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Final Regs Expand Opportunities for Employers to Offer Account-Based Group Health Plans

Employee Benefits Alert
July 23, 2019

On June 13, 2019, the Internal Revenue Service, U.S. Department of Labor, and U.S. Department of Health and Human Services (“Agencies”) issued final regulations (see source reference at the end of this alert) expanding opportunities for employers of all sizes to offer two new types of health reimbursement arrangements (“HRAs”) to employees:

  1. Individual Coverage HRAs (“ICHRA”). ICHRAs are integrated with individual health insurance coverage or Medicare, allowing employees and dependents to reimburse premiums for such coverage, as well as other eligible medical expenses.
  2. Excepted Benefit HRAs (“EBHRA”). EBHRAs allow employees to pay for eligible medical expenses up to an annual $1,800 (indexed) dollar limit.

These Final Regulations are a substantial departure from previous guidance regarding HRAs. Effective January 1, 2020, employers will have far greater plan design options for implementing these account based plans.

Individual Coverage Health Reimbursement Arrangements (ICHRAs)

Under previous guidance, stand-alone, general purpose HRAs violated the Affordable Care Act’s (“ACA”) prohibitions against annual dollar limits on essential health benefits and the requirement to cover preventative services without cost-sharing. Thus, prior guidance generally required an HRA to be integrated with an ACA-compliant group health plan, or limited to covering only retirees or reimbursing only limited-scope benefits (e.g., vision and dental expenses).

In a significant course reversal, the Final Regulations now allow an HRA to be integrated with individual market health insurance or Medicare coverage, subject to certain rules, including a:

  • Requirement that all individuals covered by an ICHRA be enrolled in individual health insurance or Medicare;
  • Prohibition against offering a choice between ICHRA coverage and coverage under a traditional group health plan to the same class of employees;
  • Requiring ICHRAs to generally be offered on the same terms to all participants within a class of employees;
  • Opportunity before each plan year and at retirement to opt out of and waive future reimbursements; and
  • Providing a written notice to participants at least 90 days before the plan year begins, or before the date the participant is first eligible to participate.

1. ERISA Safe harbor

Although an ICHRA is a group health plan subject to ERISA, the Final Regulations create a safe harbor exception under which the individual health insurance coverage integrated with the ICHRA is exempt from ERISA with the following conditions:

  • The purchase of the individual health insurance coverage is completely voluntary;
  • The employer does not endorse any issuer or health insurance coverage;
  • The reimbursement of individual health insurance coverage does not apply to coverage consisting solely of excepted benefits;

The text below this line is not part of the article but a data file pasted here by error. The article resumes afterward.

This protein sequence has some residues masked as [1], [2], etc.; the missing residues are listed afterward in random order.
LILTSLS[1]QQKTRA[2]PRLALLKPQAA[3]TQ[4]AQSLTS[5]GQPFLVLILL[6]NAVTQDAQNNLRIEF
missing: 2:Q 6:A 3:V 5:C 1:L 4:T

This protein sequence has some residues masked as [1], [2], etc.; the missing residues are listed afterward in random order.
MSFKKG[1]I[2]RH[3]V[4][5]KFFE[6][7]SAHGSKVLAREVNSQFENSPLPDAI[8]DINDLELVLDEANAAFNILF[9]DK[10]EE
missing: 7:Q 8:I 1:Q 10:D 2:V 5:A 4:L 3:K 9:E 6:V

• The employer receives no consideration in connection with the employee’s selection or renewal of individual health insurance coverage; and
  • The employer provides annual written notice to each participant that the individual health insurance coverage is not subject to ERISA.

2. Compliance with the ACA’s Employer Mandate

An ICHRA is a self-insured employer sponsored group health plan that qualifies as minimum essential coverage. An employer sponsoring an ICHRA will be considered to have provided minimum essential coverage and avoid the Code Section 4980H(a) excise tax so long as coverage is offered to substantially all full-time employees. In addition, if the ICHRA is affordable, it will be deemed to offer minimum value under the Final Regulations and will also avoid the Code Section 4980H(b) excise tax.  

Excepted Benefit Health Reimbursement Arrangements (EBHRAs)

The EBHRA is a general purpose HRA that is permitted to reimburse qualifying medical expenses under Code Section 213(d), subject to the following requirements:

  • The employer must provide other group health plan coverage that is not: (i) an account-based group health plan, or (ii) coverage limited to excepted benefits;
  • The maximum annual reimbursement must be limited to $1,800 (indexed);
  • The EBHRA may not reimburse premiums for individual health insurance coverage, or Medicare, but may reimburse premiums for COBRA, excepted benefits and, in some cases, short-term, limited-duration coverage;
  • The EBHRA must be available on a uniform basis to similarly-situated individuals (as defined under the HIPAA non-discrimination rules); and
  • The EBHRA may not be offered to employees who are also offered an ICHRA.

EBHRAs are self-insured group health plans subject to ERISA’s requirements and are also subject to Code Section 105(h)’s non-discrimination rules.

We anticipate these additional options will increase demand for these types of benefits, especially with certain types of employers. For example, large employers with low paid or variable hour workforce. These benefits will likely provide greater cost certainty for employers and provide protection against potential penalties under the Employer Shared Responsibility Payment provisions of the ACA.

Federal Register, Vol. 84, No. 119, Thursday, June 20, 2019, Final Rules: 26 CFR Parts 1 and 54, 29 CFR Parts 2510 and 2590, and 45 CFR Parts 144, 146, 147, and 155, “Health Reimbursement Arrangements and Other Account-Based Group Health Plans.”

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